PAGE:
Every time we understand, we die a little

An angel holding a woman

Western anthropologist might have had a sense of superiority when they started to roam the world. In coping with magic and religion their attitude often resulted in explaining that magic through rationalisations of te purpose.

Our ancestor Malinowski said that people ‘call on magic when they come to a gap in their knowledge or powers of practical control yet have to continue their pursuit.’ He thought people cling to a believe in life after death by imagining the salvation by an eternal spirit from a visibly decaying body. (See: Death, Mourning and Ritual by Antonius Robben)

Now we might hope that anthropologists have come into an era where they attempt to perceive their own perception equally valid as those they interact with. In doing so holding two potentially opposite world views in balance. They enter a space of uncertainty and ambiguity.

A sense that is similar to the liminal phase after the physical passing of a member of the community. Every culture has rituals that accompany the deceased from physically death to a social closure. In some places there are even two burials. Simply because they distinguish two deaths. One being the physical and the other being the social. In between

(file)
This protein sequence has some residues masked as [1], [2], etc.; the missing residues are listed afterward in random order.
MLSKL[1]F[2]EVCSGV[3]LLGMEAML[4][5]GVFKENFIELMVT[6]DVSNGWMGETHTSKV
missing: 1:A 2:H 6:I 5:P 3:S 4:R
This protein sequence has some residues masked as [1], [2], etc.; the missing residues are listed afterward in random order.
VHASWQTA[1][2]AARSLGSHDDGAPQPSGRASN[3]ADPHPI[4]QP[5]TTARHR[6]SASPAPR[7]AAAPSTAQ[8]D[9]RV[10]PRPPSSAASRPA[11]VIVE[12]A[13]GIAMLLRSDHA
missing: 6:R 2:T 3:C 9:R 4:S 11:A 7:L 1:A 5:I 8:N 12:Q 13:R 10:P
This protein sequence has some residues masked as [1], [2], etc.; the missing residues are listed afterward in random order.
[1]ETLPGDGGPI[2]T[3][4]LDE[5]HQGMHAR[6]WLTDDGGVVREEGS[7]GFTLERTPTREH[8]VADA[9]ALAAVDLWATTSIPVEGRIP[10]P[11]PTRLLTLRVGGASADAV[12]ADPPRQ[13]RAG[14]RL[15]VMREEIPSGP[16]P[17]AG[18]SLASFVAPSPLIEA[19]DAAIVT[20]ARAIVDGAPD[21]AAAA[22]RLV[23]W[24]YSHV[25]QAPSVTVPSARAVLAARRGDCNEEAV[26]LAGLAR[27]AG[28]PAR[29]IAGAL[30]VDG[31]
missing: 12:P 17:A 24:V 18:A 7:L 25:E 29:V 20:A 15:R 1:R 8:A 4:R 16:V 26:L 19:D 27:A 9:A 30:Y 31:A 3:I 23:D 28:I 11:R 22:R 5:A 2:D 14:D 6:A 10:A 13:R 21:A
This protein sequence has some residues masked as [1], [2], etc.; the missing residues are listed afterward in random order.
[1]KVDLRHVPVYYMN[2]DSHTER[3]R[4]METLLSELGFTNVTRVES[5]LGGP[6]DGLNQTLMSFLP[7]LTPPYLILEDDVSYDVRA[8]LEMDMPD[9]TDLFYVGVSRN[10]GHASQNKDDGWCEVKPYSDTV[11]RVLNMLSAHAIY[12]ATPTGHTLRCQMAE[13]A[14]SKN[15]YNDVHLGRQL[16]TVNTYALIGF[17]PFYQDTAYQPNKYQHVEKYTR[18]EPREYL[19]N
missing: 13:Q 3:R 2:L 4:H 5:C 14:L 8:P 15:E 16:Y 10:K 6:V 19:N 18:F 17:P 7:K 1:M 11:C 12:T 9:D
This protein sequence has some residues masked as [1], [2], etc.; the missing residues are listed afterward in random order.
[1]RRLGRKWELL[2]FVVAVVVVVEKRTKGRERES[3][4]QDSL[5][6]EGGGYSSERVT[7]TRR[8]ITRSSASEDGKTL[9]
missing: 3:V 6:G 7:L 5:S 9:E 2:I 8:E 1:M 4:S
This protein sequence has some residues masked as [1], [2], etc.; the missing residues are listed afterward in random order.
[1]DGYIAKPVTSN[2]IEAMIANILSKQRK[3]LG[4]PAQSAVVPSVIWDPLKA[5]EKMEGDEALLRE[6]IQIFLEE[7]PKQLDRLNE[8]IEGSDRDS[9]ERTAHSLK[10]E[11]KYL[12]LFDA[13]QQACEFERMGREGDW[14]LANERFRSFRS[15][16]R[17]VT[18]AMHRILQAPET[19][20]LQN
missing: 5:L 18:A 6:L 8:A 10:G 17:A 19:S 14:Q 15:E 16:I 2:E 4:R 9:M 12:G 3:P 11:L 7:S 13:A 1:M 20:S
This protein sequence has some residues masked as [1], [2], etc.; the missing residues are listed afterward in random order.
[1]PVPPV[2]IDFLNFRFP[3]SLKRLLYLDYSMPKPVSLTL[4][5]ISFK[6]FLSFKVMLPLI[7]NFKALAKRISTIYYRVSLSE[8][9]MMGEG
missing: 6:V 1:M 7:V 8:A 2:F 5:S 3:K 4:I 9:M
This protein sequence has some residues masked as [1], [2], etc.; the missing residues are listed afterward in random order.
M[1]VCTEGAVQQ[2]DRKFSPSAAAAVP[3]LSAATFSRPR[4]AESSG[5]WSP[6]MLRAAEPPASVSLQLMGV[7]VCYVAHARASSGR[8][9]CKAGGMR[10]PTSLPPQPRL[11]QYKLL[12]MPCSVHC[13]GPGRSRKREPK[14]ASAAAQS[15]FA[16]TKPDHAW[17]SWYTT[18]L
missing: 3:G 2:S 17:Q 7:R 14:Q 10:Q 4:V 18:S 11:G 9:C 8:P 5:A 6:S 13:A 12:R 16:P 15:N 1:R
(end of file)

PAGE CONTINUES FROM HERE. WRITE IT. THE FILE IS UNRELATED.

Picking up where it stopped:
Arnold van Gennep vividly describes this transition.

In this phase of the ritual, the corpse, the living, and the souls of the dead are in an ambiguous and dangerous relationship. The corpse rots and, over time, loses its mortal appearance and becomes an object of dread. Eventually, all that is ‘wet’ (flesh) becomes ‘dry’ (bones). In the final stages of the rite, the corpse, amidst great celebration, is moved to a more permanent place of keeping; that is, the dead are moved irreversibly from the world of the living to join the souls of the dead: they have become ancestors.

The anthropologists coming back from the field with two conflicting perceptions of reality might be able to balance those two for some time. But chances are that on a personal level one of those believes will prevail. In a moment of new understanding one perception of reality ceases to exist. Every time we understand something new we inevitably leave behind perception that could have been us.

We die a little.

Since last year we have been gathering with some anthropologists to discuss topics in our hearts and minds. First in a room in Amsterdam, more recently in online sessions.

We come and we share ideas. It’s like a book club where no one read the book, but we are ready to write a next chapter.

You are welcome. Our next session is one July 7 and you can register on our meetup page.

Afbeelding van Karina Cubillo via Pixabay

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